An Unnecessary Woman
Aaliya Saleh lives alone in her Beirut apartment, surrounded by stockpiles of books. Godless, fatherless, childless, and divorced, Aaliya is her family's 'unnecessary appendage'. Every year, she translates a new favourite book into Arabic, then stows it away.
The thirty-seven books that Aaliya has translated over her lifetime have never been read - by anyone. This breathtaking portrait of a reclusive woman follows Aaliya's digressive mind as it ricochets across visions of past and present Beirut. Colourful musings on literature, philosophy, and art are invaded by memories of the Lebanese Civil War and Aaliya's own volatile past.
As she tries to overcome her ageing body and spontaneous emotional upwellings, Aaliya is faced with an unthinkable disaster that threatens to shatter the little life she has left. A love letter to literature and its power to define who we are, the prodigiously gifted Rabih Alameddine has given us a magnificent rendering of one woman's life in the Middle East.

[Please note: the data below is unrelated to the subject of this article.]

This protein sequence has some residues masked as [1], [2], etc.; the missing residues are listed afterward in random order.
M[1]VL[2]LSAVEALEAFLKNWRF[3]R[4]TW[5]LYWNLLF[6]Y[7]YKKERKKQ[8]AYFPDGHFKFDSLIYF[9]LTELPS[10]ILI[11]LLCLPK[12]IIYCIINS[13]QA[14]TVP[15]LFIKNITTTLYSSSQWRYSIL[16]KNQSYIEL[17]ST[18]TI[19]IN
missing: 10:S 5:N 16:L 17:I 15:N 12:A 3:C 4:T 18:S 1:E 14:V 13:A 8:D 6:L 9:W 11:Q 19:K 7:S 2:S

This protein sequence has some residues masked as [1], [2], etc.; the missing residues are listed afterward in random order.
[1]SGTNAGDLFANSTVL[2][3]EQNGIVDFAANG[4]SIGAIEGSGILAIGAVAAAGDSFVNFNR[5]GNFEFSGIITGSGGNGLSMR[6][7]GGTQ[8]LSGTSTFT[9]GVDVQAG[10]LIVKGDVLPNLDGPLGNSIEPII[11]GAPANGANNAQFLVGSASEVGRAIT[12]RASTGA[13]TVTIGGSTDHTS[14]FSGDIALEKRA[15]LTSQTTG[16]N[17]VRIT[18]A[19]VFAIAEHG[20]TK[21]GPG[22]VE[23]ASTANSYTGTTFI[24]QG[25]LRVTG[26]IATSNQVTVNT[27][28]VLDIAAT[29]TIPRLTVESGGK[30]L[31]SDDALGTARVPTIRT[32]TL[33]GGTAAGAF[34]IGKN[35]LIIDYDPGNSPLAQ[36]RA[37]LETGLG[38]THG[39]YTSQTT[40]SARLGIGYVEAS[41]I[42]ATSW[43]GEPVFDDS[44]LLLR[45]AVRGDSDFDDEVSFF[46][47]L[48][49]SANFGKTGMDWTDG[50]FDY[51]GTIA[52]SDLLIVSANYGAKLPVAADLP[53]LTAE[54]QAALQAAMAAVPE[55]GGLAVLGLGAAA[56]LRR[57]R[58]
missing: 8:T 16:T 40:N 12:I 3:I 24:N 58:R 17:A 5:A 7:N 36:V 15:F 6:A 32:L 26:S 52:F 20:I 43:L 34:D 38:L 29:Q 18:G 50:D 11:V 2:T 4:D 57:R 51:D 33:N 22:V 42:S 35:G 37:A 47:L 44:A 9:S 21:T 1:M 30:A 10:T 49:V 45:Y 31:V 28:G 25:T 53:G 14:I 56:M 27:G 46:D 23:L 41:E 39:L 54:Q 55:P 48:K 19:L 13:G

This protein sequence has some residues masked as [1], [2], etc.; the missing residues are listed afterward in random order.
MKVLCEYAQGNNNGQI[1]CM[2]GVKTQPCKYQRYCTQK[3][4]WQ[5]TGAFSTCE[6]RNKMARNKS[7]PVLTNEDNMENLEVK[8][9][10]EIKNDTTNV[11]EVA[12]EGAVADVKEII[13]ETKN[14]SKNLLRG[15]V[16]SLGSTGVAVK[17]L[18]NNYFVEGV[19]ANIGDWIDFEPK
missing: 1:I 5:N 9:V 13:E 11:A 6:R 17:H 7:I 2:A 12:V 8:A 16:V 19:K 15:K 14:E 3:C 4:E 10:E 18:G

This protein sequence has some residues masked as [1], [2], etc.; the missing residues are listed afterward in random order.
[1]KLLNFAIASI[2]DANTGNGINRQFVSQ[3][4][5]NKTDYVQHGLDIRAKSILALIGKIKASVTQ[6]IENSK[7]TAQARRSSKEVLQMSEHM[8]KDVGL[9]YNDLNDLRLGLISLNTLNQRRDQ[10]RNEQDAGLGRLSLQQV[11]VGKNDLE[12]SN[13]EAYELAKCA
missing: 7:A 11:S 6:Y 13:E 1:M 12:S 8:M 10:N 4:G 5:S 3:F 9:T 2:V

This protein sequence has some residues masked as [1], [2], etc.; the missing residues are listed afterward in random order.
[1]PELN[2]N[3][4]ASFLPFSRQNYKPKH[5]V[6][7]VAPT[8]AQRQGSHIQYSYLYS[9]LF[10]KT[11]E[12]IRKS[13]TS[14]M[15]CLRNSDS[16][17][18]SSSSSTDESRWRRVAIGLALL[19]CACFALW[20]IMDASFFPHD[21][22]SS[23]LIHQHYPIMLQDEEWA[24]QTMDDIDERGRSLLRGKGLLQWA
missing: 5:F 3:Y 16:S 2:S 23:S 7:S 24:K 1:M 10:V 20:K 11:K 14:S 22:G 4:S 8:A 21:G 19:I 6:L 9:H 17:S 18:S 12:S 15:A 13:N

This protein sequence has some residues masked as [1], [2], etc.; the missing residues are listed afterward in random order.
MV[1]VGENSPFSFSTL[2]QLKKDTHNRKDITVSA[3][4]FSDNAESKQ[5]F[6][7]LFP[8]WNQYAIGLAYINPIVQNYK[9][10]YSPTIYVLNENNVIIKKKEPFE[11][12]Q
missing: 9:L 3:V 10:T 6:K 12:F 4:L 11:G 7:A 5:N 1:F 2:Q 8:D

I know, seems like a weird choice for an 'uplfiting' read, but hear us out. Even though it's a somewhat...shall we say...somber premise its gorgeously written and so full of heart.
“When I read a book, I try my best, not always successfully, to let the wall crumble just a bit, the barricade that separates me from the book. I try to be involved.
I am Raskalnikov. I am K. I am Humbert and Lolita.
I am you.
If you read these pages and think I'm the way I am because I lived through a civil war, you can't feel my pain. If you believe you're not like me because one woman, and only one,
Published 01/02/2015 (Corsair) in United Kingdom
Paperback | 304 pages